We’ve said it before and we’ll say it again – job interviews are a necessary evil. They’re as fun as they can be when you’re being grilled on your entire career experience to date. But it doesn’t have to be this way, in fact employers should try to make the whole experience as straightforward as possible – and that includes getting to-and-from said interview.
How much “getting there” actually costs
Students already get asked for a lot in job-hunting situations. All that research and filling in applications… it takes time – and time, as they say, is money. But you know what else is money? Money. And you’re spending tonnes of it whenever you travel around the country for an interview.
Research undertaken by Debut has revealed that the average cost of travel to a face-to-face interview or assessment centre is ВЈ41. That’s equivalent to 8% of the average family’s weekly household spend, and about 130% of a student’s weekly spend on food if you’ve got a local Aldi (trust me, I’ve lived it).
The research also revealed that graduates attend, on average, six in-person interviews before securing a role. Now, 41 multiplied by 6, that’s 246 (quick maths). That’s ВЈ246! If you’re already in employment, add another ВЈ117 for the day of annual leave you’ll have to take. That’s an astonishing ВЈ363 you spend in an average lifetime travelling to and from interviews and assessment days which, by the way, you might not even make it through.
Okay, but what’s the real cost?
You don’t need to be a maths student to know that ВЈ246 is a shedload of money. But what does that really mean framed in the everyday life of a student? Allow us to put in it context – ВЈ246 is…
- 2 weeks rent
- Internet for a year
- Dining out every night for a week (if you’re feeling fancy)
- Approximately 82 pints
- One very swanky coat
- An incomprehensible number of Megabus trips to see your mates
Why should companies should help?
Because although it’s no walk in the park on the recruiter side, the graduate recruitment process already takes a hell of a lot out of students.
On average the whole thing, from application to decision, takes 3-4 months to complete, with some even taking as long as nine months. That’s a lot of hours prospective applicants need to give up and mental space they need to rent out. Add academics and social pressures into the mix, and you’ve got a cocktail that puts a real physical and emotional strain on a young person.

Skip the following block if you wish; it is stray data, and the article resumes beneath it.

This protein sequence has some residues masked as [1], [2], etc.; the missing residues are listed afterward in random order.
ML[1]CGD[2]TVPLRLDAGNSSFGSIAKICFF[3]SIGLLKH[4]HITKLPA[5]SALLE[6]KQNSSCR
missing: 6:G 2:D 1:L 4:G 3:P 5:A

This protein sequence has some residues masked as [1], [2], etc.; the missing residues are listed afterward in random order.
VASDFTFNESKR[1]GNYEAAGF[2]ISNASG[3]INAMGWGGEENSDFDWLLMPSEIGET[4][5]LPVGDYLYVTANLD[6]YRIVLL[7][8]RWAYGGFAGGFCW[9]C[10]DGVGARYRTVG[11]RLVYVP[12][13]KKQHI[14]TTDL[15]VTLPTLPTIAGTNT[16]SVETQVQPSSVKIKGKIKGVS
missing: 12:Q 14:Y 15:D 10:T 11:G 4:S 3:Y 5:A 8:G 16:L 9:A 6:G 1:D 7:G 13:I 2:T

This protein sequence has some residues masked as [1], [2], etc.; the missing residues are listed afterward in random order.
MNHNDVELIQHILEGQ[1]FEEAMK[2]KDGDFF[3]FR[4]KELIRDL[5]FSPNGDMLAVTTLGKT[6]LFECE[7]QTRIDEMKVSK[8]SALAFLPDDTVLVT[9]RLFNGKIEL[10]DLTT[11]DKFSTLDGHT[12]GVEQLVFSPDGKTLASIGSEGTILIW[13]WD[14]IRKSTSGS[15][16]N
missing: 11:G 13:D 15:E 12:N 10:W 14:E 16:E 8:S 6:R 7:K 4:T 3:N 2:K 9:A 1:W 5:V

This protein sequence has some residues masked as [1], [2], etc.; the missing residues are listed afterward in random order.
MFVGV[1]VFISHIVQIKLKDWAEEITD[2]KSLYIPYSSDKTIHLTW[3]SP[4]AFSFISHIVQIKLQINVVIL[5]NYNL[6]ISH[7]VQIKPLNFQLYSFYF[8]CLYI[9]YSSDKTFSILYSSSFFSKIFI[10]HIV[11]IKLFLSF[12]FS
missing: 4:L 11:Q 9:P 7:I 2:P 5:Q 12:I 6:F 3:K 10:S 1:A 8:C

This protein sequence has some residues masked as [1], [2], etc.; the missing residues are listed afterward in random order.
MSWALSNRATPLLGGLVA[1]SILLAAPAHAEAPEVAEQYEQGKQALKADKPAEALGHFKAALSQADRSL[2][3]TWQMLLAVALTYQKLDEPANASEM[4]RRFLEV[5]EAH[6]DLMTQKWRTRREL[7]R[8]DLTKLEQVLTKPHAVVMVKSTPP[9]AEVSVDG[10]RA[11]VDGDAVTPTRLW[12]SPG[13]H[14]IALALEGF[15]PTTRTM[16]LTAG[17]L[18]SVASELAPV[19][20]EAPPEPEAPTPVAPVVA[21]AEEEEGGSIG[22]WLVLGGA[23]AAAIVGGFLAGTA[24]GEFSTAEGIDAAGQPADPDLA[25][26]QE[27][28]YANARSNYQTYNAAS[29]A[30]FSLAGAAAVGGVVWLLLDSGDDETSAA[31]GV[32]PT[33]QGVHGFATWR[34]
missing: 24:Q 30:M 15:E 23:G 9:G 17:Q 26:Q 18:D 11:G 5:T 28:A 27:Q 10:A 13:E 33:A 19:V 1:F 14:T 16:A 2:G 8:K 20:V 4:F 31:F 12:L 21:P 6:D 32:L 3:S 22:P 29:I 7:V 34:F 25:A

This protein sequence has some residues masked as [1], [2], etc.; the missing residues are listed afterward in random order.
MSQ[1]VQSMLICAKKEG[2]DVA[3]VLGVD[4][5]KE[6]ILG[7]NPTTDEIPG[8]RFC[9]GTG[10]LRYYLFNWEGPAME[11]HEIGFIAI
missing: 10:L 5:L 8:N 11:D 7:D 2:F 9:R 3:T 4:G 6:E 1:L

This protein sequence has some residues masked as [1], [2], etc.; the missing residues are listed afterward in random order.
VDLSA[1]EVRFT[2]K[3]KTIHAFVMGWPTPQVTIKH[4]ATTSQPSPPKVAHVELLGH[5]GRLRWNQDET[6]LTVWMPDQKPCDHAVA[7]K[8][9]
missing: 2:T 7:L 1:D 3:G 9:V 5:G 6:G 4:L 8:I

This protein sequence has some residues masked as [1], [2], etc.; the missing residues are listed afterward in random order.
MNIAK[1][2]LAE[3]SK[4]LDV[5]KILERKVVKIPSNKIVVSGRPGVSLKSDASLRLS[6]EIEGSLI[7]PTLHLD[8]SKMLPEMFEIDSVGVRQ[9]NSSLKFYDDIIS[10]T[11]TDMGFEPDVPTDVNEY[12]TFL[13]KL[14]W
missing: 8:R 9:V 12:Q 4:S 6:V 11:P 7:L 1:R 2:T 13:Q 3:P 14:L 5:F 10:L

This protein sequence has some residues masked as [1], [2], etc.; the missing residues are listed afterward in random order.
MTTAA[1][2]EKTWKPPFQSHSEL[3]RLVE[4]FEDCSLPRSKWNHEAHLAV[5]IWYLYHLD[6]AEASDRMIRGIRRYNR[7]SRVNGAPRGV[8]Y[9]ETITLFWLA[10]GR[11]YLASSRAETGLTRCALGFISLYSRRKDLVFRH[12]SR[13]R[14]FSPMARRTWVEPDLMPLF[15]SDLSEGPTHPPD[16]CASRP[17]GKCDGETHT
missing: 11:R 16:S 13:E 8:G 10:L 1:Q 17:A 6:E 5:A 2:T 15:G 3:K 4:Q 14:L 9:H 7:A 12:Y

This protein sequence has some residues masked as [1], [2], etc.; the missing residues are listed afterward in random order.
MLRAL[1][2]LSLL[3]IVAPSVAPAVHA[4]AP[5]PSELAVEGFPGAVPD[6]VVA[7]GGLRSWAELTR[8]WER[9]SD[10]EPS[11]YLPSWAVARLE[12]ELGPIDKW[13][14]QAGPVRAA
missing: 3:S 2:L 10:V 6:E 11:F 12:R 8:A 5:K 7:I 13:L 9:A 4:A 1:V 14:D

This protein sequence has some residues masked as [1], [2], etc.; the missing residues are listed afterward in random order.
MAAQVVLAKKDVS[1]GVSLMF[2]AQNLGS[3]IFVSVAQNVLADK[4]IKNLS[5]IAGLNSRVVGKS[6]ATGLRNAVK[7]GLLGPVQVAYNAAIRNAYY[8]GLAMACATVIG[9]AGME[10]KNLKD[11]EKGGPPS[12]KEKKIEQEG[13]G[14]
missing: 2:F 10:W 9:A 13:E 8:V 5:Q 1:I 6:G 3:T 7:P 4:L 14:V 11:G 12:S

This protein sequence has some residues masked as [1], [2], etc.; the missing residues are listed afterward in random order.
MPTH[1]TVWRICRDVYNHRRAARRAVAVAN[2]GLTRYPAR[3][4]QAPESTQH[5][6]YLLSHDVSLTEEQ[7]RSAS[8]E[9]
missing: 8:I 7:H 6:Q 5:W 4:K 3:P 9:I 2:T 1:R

Now, we’re not suggesting companies need to reimburse 100% of all travel expenses for every candidate – they are, at the end of the day, still businesses; but with the support of the ISE we’ve come up with a nifty solution to keep both candidates and employers happy. By splitting employers into micro-, small, medium and large businesses and setting caps of between 20% and 100% for reimbursement, we’re confident that travel costs for interview needn’t be a hassle for either party.
As Charlie, Taylor, CEO and Founder of Debut explains: “Because Debut are modernising the way in which employers recruit and applicants apply – via mobile – we’re in a strong position to identify issues that candidates are facing, and lobby for small but important changes that will have a positive effect on each individual, and the UK economy.”
Stephen Isherwood, CEO of the ISE also shared his thoughts: “Our organisation did a member survey last year to ask how many student and graduate employers were proactively offering reimbursement for interview-related travel. The shocking fact is that just 26% of them are already doing so. Some employers do offer reimbursement, but fail to communicate this fact publicly, before the application stage. This could deter students who can’t afford the travel. The ISE fully supports the ‘Getting There’ campaign, and we look forward to sharing the recommendations with our 300 members.”
When Debut was founded one of our goals was to provide candidates with a better experience when they’re looking for that all-important first job. So given the stresses that it already exerts on our dear students, why should that stretch to their finances, too? Debts accrued by university students are already being looked at on a national level by the government. It’s time for companies looking to hire the next generation of talent to help in their own way.
Covering travel to and from interviews for candidates will not only allow these businesses to reach people from all over the country, but it shows those people that they have their back. It’s win-win in our eyes.